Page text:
January 26, 2017

What's Happening with the Affordable Care Act?

7 min

Originally published January 25, 2017 on the Employee Benefits Legal Resource Site of Venable Counsel Carol V. Calhoun

The recent flurry of activity around the Affordable Care Act (ACA) has many people confused about where it stands, and what the employer's obligations are. The following summarizes the activity so far.

Legislative Repeal Activity

A popular meme suggests that the Senate voted to eliminate virtually all of the provisions of the ACA, including the ability to obtain insurance in spite of pre-existing conditions, the requirement to cover adult children up to the age of 26, etc. This is not the case.

On January 12, the U.S. Senate passed S. Con. Res. 3, a concurrent budget reconciliation resolution. The U.S. House of Representatives passed the resolution on January 13. By its terms, the resolution does not amend (or even mention) the ACA. Instead, it instructs the Senate Finance Committee; the Senate Health, Education, Labor and Pensions Committee; the House Ways and Means Committee; and the House Energy and Commerce Committee to draft Budget Reconciliation legislation that would reduce the deficit "by not less than $1,000,000,000" and to reconcile such legislation among the respective committees no later than January 27, 2017.

The actions to which the meme refers are that the Democrats introduced various amendments to the resolution in the Senate that would have protected various provisions of the ACA from being cut as part of Budget Reconciliation. All of these amendments failed on a party line vote. However, the amendments were mostly symbolic — a way of putting the Republicans on record as being opposed to popular provisions of the ACA. Legally, the votes on them had no effect; any changes to the ACA would have to come through the Budget Reconciliation Act (which has not yet been drafted, much less passed) or other legislation.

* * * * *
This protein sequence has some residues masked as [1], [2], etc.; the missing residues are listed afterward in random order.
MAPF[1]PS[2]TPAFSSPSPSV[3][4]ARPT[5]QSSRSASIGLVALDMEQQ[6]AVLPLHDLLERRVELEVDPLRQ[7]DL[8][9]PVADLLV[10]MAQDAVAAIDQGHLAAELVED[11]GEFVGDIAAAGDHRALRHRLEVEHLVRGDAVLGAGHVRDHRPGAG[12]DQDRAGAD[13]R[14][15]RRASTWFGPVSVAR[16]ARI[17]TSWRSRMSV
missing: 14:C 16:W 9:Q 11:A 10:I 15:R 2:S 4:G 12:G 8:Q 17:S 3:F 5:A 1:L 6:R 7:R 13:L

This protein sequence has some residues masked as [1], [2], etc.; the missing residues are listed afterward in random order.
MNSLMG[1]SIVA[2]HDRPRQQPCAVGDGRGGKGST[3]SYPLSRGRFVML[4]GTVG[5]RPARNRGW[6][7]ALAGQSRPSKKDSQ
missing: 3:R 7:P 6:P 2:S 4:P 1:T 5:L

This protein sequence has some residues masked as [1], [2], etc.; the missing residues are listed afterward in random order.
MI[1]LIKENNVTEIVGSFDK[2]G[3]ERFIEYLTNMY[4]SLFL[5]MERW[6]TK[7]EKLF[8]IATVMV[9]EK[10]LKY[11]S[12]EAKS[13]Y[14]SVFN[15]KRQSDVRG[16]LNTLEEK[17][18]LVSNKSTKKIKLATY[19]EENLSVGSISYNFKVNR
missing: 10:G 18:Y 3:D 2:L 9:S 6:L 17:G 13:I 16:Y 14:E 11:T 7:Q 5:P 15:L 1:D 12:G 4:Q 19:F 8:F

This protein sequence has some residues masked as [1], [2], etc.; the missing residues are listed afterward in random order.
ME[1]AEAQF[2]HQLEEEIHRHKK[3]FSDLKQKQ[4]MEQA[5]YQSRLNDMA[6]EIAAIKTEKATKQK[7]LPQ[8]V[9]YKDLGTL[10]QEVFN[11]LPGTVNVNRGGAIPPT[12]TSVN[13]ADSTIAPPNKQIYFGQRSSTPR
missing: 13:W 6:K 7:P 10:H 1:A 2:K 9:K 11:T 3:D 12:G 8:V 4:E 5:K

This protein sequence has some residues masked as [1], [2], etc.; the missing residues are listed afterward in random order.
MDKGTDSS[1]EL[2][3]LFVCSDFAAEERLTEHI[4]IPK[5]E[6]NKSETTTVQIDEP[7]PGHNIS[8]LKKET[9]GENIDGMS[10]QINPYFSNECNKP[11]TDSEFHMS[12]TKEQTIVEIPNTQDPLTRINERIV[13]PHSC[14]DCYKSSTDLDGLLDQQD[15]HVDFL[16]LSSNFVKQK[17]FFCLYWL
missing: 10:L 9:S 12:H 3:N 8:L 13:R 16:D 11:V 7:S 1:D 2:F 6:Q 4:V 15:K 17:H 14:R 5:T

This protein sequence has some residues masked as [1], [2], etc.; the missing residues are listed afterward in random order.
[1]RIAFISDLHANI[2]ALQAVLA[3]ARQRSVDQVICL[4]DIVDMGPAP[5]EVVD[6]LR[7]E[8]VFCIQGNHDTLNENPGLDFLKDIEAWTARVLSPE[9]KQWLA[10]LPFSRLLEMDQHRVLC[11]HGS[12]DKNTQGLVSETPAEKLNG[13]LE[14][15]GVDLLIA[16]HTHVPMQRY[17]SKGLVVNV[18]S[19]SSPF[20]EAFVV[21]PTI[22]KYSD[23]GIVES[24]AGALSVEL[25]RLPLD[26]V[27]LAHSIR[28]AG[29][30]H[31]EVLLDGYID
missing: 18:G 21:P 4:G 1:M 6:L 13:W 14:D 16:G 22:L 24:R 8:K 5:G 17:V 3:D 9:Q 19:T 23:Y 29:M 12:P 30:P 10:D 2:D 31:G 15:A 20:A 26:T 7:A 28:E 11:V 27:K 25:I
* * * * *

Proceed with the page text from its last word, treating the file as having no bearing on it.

There are two practical issues facing the Republicans with respect to repeal of the ACA. First, not all repeal provisions can be included in Budget Reconciliation. Congressional rules limit Budget Reconciliation provisions to those which affect the budget. Thus, for example, the ACA provisions regarding pre-existing conditions and coverage of adult children cannot be repealed by a Budget Reconciliation Act. While they could in theory be repealed by other legislation, the Budget Reconciliation Act is the only legislation which the Democrats cannot filibuster. The Republicans do not have enough votes in the Senate to overcome a filibuster. Thus, repeal of such provisions would require the cooperation of at least some Democrats.

The second practical issue is that President Trump said in his first news conference after the election that the ACA should be repealed and replaced "essentially simultaneously." Several Republican Senators have indicated that they are opposed to simply repealing ACA without a replacement. It is unclear whether at least some Republicans might cross party lines to oppose a bill that repealed ACA provisions without providing a replacement.